British class conflict was at the origin of the modern Olympic Games’ amateurism rule. Pierre de Coubertin, the noble Frenchman who founded the International Olympic Committee in 1894, was actually the third person to attempt to reinstitute the ancient games. His predecessor was Dr. William Penny Brookes, who hosted games at Wenlock in 1850 and then a national games in London in 1866. Aristocrats balked at professionals participating in London; however, “professional” had a different sense. “Professional” men were laborers who earned wages in the professions of carpentry, blacksmithing, etc. “Amateurs” were gentry who pursued hobbies they loved during the leisure time afforded by their status. In other words, the amateur rule was originally established in order to exclude lower classes from participating.[1] It still serves this purpose in today’s college sports, where lower class “student-athletes” face a choice between turning pro or playing on college teams that do not share their revenue liberally. Some student-athletes struggle to afford meals after a game that earned millions in media contracts and ticket sales.[2] In various ways, the upper class manages to preserve its powerful position.

Eddie the Eagle is an unambiguous fable about class. A drywaller’s son dreams of Olympic glory despite an athletic deficiency illustrated by a Forrest Gump leg brace and thick soda bottle glasses. He breaks out of one and breaks the other, repeatedly, as he tries his hand at different sports before landing on ski jumping. All the costs pose obstacles. His father shrugs at Eddie’s harebrained scheme, but a legal loophole and some Good Samaritans open the way. The real antagonist appears in the form of the British Olympic Committee and its snobby athletes with corporate smiles, who attempt to exclude the amateurish commoner. He turns to American Hugh Jackman, whose secret technique compares ski jumping to orgasm. Male Meg Ryan scenes in a Nordic lodge ensue—brief and frequent with homosocial hip thrusting. Eddie dramatically qualifies, to the Committee’s chagrin. The film thankfully avoids playing Cinderella with the dorky ingénue. Eddie quickly shrugs off their snubs because he does not aspire to join the upper crust. He only wants to compete and thus live out his childhood dream.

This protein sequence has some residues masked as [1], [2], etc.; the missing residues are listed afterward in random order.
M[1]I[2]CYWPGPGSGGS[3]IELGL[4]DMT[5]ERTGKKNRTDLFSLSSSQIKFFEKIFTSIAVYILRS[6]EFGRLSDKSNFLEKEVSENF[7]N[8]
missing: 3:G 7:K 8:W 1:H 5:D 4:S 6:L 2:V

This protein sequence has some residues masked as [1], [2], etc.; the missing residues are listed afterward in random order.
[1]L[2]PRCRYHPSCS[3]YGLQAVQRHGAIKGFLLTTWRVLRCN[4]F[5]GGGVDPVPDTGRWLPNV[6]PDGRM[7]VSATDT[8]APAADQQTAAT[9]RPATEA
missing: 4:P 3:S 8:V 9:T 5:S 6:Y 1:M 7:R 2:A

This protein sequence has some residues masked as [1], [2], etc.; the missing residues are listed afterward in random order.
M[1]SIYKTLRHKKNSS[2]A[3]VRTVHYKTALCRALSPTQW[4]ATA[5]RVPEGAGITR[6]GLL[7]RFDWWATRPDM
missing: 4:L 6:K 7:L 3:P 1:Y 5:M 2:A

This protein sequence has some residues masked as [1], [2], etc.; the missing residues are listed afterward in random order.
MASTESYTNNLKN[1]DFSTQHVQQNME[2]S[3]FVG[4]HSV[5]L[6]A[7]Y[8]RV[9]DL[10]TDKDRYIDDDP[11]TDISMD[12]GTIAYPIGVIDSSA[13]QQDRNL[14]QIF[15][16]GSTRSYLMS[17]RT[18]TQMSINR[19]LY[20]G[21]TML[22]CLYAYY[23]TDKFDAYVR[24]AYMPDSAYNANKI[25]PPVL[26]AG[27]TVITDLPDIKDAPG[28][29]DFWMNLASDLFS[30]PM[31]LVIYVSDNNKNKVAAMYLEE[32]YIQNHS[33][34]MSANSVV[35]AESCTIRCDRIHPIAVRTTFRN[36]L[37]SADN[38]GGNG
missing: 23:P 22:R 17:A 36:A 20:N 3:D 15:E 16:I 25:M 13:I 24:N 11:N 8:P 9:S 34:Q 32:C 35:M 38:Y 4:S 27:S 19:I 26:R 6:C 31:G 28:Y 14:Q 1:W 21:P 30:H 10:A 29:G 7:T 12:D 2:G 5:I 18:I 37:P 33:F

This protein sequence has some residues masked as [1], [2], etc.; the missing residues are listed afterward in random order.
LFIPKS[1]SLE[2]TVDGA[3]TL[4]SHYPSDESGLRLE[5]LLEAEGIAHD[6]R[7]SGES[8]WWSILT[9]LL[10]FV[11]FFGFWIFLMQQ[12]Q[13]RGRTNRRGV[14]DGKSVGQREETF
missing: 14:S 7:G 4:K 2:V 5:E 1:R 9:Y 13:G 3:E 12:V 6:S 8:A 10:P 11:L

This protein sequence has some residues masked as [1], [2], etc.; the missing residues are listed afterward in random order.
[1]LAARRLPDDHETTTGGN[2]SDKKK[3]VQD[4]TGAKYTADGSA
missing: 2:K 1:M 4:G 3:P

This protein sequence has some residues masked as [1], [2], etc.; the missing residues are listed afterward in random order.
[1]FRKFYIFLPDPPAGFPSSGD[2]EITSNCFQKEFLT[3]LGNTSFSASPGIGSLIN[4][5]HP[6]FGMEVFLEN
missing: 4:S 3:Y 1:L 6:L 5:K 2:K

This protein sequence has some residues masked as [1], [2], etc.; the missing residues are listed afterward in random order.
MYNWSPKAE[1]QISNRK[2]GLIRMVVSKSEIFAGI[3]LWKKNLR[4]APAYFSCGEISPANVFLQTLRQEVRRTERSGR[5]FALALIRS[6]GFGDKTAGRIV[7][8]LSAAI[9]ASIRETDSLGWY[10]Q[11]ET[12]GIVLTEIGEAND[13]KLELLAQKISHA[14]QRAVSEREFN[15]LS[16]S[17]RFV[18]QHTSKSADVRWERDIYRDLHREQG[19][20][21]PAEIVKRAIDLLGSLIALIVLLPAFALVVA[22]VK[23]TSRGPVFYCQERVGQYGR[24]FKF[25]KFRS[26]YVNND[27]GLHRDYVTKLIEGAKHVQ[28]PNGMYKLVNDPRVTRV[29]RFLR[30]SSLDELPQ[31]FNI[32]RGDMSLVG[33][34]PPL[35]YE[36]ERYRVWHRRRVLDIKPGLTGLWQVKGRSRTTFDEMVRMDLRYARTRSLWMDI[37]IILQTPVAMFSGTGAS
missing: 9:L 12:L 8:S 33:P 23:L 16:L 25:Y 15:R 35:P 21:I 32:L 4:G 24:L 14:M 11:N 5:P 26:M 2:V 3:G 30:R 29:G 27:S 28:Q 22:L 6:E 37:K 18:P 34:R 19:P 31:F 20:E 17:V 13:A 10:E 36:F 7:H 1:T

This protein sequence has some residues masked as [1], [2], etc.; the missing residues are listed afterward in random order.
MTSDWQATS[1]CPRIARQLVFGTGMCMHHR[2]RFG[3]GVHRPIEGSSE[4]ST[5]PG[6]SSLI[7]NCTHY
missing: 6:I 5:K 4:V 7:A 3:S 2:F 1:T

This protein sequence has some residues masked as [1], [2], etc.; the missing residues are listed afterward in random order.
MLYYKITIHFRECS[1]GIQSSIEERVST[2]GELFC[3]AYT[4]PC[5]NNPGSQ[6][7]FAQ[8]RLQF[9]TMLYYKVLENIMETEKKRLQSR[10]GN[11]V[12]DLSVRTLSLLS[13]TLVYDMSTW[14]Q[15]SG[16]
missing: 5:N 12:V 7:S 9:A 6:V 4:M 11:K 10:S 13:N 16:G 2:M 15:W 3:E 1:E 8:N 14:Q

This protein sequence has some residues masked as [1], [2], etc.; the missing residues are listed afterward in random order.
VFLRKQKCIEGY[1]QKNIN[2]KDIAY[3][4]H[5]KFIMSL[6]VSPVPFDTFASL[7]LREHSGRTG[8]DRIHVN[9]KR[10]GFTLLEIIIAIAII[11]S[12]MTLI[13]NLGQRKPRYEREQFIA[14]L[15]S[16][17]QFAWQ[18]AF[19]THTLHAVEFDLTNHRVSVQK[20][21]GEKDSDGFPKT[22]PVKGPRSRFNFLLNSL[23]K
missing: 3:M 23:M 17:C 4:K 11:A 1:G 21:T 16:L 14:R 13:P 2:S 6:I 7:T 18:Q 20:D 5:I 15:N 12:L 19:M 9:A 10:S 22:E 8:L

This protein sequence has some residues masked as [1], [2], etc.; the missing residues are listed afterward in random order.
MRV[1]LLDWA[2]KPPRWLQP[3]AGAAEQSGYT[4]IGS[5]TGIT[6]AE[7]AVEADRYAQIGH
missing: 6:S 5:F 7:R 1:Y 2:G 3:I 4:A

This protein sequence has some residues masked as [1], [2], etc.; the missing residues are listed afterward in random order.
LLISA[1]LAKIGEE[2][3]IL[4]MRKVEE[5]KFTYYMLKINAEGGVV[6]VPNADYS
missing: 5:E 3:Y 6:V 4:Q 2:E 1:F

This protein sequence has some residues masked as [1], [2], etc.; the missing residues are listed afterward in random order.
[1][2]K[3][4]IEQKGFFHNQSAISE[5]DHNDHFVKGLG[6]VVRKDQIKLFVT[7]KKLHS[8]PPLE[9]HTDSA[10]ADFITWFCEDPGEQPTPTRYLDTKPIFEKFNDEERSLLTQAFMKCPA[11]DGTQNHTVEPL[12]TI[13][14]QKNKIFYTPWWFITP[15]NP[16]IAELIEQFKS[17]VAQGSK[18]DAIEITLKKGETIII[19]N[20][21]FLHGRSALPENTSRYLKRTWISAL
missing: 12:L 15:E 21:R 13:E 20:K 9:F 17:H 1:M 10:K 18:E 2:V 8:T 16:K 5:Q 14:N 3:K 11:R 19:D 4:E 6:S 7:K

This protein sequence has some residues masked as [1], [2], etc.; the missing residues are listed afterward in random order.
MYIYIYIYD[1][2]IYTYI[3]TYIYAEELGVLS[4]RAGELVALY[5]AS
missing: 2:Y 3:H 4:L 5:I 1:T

Fig. 1: The blue-collar training facilities of Eddie (Taron Egerton) and his coach (Hugh Jackman) in Eddie the Eagle.
Fig. 1: The blue-collar training facilities of Eddie (Taron Egerton) and his coach (Hugh Jackman) in Eddie the Eagle.

But must not all childhood dreams like Eddie’s die? As we pass into adulthood our dreams to be like Mike or Tiger or Serena fall away. That’s true for 99.9% of us. Once we admit this fact we must pose the question: what does it mean to indulge in Eddie’s dream?

Marxist cultural critics see one clear reason: capitalism. Through dreams and fantasies, people convince themselves that everyone can succeed, although on some level they should know better. Hollywood’s potions distract the masses with the ideology of individualism. Marxists would say that personal goals belong to a dog-eat-dog world whose individuals put themselves before everyone else. Eddie the Eagle seems to preach this lesson while feeding us a popsicle of fame and high-fives with Hugh Jackman.

Fig. 2: Coach and athlete share the joy of a last-place finish with the world in Eddie the Eagle.
Fig. 2: Coach and athlete share the joy of a last-place finish with the world in Eddie the Eagle.